The NYT says that while Palin may have helped McCain by putting the focus back on the presidential candidates, it didn't "constitute the turning point the McCain campaign was looking for" at a time when Obama seems to be gaining ground with voters. "This is going to help stop the bleeding," a Republican consultant said. "But this alone won't change the trend line." There were new signs yesterday that McCain needs all the help he can get as his campaign announced that it was pulling its staff and advertising out of Michigan, a Democratic state where Republicans once thought McCain had a chance.

In a story that looks at the state of the presidential race, the WSJ points out that polls show Obama leading in almost enough states to win the election. The Democratic nominee is ahead or tied in a few states that voted Republican in 2004, including Ohio and Florida, and has a lead in Pennsylvania, which is the other Democratic state McCain's campaign has been targeting. Of course, a lot can change in a month, but right now McCain's campaign is "being forced to play defense in territory Republicans have long taken for granted."

In other news, the LAT fronts a look at how lawmakers who opposed the $700 billion bailout package have been on the receiving end of intense lobbying in advance of today's crucial vote in the House. Some of it has come from independent citizens, but the powerful blitz has also been the result of a concerted effort by the country's major business groups to rally support for the rescue plan. It's still unclear whether the House will have enough votes to pass the measure, but there are hints that several lawmakers will be changing their vote, even if they're not willing to say so publicly just yet.

The WSJ appears to want to send a message directly to lawmakers with a Page One piece that details how new economic data seem to suggest the crisis is rapidly getting worse in both the United States and Europe. Yesterday the Federal Reserve said that in the last week financial institutions grew even more reluctant to offer basic short-term loans to companies. The tightening up of so-called "commercial paper" is the "most worrying aspect of the crisis," says the WSJ.

While McCain was widely ridiculed for putting much of the blame for the financial crisis on Christopher Cox, the chairman of the Securities and Exchange Commission, the NYT suggests today that the Republican candidate may have been on to something. The NYT says one of the root causes of the current crisis can be traced back to a brief meeting in 2004, where the big investment banks pushed the SEC to allow them to take on more debt. A few months later, "the net capital rule" was changed, and "the five big independent investment firms were unleashed." Although the new rules would allow the SEC to keep banks away from excessively risky activity, the agency essentially ended up "outsourcing the job of monitoring risk to the banks themselves." Cox came onboard a year later, but he made it clear from the outset that oversight of the banks was not an important priority, and regulators essentially ignored any problems that were discovered.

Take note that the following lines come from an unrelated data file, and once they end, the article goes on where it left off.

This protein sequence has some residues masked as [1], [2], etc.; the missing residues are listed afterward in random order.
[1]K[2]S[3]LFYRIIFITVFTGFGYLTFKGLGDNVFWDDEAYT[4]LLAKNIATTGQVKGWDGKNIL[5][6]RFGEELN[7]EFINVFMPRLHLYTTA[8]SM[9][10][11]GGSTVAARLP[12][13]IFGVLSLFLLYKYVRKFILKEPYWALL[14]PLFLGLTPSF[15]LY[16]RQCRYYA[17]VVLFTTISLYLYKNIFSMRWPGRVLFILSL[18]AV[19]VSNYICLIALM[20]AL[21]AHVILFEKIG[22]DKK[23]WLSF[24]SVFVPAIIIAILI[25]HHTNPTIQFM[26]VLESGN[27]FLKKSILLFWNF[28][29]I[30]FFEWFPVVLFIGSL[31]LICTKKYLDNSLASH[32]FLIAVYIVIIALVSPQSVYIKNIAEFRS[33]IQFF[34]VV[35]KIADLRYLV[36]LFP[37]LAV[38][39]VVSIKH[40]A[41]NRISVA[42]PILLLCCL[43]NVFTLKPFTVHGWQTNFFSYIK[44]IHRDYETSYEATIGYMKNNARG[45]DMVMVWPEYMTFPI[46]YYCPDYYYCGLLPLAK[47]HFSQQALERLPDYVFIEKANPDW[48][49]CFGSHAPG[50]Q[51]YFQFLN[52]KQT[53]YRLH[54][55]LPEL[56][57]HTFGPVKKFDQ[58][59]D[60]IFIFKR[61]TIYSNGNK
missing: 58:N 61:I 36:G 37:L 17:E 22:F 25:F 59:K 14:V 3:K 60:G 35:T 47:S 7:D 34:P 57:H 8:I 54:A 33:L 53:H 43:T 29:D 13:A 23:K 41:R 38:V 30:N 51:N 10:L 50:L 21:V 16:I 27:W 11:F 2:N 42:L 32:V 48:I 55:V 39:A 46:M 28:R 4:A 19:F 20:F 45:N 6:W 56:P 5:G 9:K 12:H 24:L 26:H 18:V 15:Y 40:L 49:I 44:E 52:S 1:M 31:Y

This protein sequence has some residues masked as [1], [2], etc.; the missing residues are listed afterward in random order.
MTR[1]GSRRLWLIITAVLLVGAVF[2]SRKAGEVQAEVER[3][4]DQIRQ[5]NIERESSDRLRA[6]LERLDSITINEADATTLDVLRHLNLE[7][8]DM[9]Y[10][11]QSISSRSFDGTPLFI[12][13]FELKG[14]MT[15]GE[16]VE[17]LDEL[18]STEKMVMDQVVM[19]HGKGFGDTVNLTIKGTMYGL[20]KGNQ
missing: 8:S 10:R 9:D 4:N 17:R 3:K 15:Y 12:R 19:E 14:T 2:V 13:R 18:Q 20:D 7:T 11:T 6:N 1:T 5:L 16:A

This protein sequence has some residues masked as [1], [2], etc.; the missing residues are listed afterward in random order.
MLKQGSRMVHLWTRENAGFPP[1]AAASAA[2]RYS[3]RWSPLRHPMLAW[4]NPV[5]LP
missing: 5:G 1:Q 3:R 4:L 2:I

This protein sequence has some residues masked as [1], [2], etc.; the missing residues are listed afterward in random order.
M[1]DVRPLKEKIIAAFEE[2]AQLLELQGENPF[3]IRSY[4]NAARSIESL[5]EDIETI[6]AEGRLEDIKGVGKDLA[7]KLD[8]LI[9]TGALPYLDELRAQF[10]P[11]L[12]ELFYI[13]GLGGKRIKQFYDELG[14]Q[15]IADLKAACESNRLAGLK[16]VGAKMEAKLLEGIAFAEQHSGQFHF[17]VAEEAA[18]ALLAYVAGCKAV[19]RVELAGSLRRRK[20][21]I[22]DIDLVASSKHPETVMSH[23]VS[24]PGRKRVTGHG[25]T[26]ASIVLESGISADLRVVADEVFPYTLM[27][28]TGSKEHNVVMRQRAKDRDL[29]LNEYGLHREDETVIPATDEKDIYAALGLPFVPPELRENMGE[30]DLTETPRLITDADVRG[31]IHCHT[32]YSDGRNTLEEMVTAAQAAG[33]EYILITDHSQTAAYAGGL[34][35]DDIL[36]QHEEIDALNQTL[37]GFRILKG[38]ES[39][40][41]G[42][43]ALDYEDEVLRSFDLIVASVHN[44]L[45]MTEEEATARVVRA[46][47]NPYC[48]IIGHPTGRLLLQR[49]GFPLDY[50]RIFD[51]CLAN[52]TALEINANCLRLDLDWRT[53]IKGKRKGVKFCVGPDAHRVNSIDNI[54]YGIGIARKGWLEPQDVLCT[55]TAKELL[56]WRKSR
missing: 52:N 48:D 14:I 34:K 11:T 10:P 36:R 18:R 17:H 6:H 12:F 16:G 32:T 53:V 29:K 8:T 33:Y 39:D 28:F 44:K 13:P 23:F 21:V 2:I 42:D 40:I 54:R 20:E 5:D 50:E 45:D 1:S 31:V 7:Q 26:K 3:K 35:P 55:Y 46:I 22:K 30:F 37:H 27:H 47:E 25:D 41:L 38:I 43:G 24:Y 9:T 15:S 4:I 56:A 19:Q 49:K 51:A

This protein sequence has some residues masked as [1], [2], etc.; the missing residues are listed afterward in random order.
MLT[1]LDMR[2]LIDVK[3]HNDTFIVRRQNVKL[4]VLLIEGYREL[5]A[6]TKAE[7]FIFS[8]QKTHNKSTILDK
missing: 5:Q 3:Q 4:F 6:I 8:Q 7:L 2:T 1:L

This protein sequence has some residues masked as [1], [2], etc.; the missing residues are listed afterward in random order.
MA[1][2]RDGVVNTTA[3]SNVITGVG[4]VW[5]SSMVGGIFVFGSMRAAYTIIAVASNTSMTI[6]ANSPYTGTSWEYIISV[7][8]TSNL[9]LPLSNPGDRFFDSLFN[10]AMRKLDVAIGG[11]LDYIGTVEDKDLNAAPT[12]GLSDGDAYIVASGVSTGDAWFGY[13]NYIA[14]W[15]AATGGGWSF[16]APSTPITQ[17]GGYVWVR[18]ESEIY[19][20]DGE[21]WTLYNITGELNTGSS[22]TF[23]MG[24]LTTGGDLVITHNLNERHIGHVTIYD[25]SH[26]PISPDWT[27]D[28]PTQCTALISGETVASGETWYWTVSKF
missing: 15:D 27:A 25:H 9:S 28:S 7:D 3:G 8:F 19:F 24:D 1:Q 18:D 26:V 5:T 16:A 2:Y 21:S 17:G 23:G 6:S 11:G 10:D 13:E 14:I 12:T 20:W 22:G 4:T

The NYT reports that after months of criticism from the United States, the Pakistani government has launched a full-scale assault against the Taliban in the country's tribal regions. "After years of relative passivity, the army is now engaged in heavy fighting with the militants on at least three fronts," says the Times. Even as many in Pakistan are convinced that something must be done to root out the Taliban, the government has done little to prepare the country for the fighting and risks losing the "hearts and minds" of civilians who are increasingly critical of its alliance with the United States.

The editorial pages of the LAT, NYT, and WP express disappointment in last night's debate. The WP says that the fact that "a rather surface-skimming discussion full of evasion and mischaracterization was viewed as good news" for both candidates is a reflection of just how low the expectations were. For its part, the NYT says the debate "did not change the essential truth" that McCain "made a wildly irresponsible choice" when he picked Palin. The LAT is the most decidedly unimpressed with the "Joe and Sarah show," saying that the "two candidates—aided and abetted by the singularly inarticulate work of moderator Gwen Ifill—combined to produce one of the worst debates in modern American presidential history."

Daniel Politi has been contributing to Slate since 2004 and wrote the "Today's Papers" column from 2006 to 2009. You can follow him on Twitter @dpoliti.